Known as the Koori King of Country and Black Elvis, country music legend Roger Knox is performing at NAIDOC celebrations in Ipswich next week.
With a career spanning four decades, Knox knows how powerful music can be.
“It’s so important to tell our stories- to share our heritage and our history,” Knox said.
“But it’s more than that, music is healing. It uplifts us.”
Knox credits music with getting him through several tough times, including a plane crash as a 33-year-old that saw him hospitalised for six months with severe burns and injuries.
“I spent all that time in hospital and almost gave up, but I made it, and I put it down to music,” Knox said.
“Music is part of the soul and I believe that lifted me up.
“There’s an old saying that says: ‘Music gives the soul to the universe, wings to the imagination, flight to the mind, and life to everything’.
“I believe it’s healing in more ways than one.”
Ipswich NAIDOC Family and Cultural Celebrations
Thursday 11 July
10 am – 2pm
Briggs Road Sporting Complex
121 – 135 Briggs Road, Flinders View
Enjoy a day of celebration with cultural performers, information stalls, entertainment and food
Knox describes his sound as “country with an emphasis on Aboriginal spirituality and storytelling”.
He says the music he plays is influenced by many things- from the gospel music his grandma played him as a kid to 30 years spent living in Tamworth, as well as his culture.
Last year, Knox was inducted into the National Indigenous Music Awards (NIMA) Hall of Fame.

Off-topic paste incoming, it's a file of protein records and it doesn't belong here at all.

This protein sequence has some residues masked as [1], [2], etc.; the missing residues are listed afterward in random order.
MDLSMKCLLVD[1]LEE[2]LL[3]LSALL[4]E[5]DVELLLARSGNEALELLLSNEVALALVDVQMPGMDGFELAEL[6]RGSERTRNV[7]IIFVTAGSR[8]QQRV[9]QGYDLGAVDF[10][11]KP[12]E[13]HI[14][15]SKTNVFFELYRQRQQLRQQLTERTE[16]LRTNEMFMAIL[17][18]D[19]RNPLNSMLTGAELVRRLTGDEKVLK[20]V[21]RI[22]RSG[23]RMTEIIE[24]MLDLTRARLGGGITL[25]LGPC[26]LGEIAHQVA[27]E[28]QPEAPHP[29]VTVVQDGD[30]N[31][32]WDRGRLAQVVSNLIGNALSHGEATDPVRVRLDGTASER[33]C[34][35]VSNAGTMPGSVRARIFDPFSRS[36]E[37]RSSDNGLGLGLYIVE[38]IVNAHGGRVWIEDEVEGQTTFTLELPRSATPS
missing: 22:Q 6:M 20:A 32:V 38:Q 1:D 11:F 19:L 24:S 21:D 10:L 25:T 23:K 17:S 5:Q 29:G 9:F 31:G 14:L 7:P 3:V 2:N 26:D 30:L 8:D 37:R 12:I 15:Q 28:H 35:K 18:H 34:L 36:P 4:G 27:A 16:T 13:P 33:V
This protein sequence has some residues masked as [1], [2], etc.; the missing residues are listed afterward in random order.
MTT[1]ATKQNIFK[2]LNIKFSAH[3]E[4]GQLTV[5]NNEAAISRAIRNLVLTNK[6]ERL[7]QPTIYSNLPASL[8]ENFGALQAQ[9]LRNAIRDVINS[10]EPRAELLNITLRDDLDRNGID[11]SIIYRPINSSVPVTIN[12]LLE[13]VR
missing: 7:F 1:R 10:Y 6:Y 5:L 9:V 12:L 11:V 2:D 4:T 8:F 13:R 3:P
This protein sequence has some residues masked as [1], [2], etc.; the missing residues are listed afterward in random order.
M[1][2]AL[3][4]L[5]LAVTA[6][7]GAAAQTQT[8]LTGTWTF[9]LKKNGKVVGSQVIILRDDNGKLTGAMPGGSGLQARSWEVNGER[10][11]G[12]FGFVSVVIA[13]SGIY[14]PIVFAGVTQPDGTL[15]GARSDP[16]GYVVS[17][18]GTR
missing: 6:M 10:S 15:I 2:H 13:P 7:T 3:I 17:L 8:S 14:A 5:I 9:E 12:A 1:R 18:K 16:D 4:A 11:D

But despite being well-known across Australia’s country music scene, he’s had bigger success overseas.
He’s toured to sell-out crowds in Canada and the US and has just finished recording his latest album in Chicago, collaborating with some of country music’s heavyweights.
Knox is passionate about mentoring young Aboriginal performers and doing lots of hands-on work in schools and prisons.
“The arts, song and dance are forgotten about in prisons, but these are some of the people who really need it,” Knox said.
“You can see it makes a difference because after I go into prisons, you hear that there will be no trouble for weeks afterwards.
“It’s about helping people, uplifting people through music.”
Knox says NAIDOC Week is a good reminder for everyone to come together and focus more media attention on Aboriginal success stories.
“We’re the oldest living culture on the planet- and we need to celebrate our uniqueness, our culture and our achievements,” Knox said.
“NAIDOC Week is really important as an Aboriginal celebration, but we also invite the wider community to be a part of it.
“When you can use music and celebrations like this to develop understanding, then we can all get on.”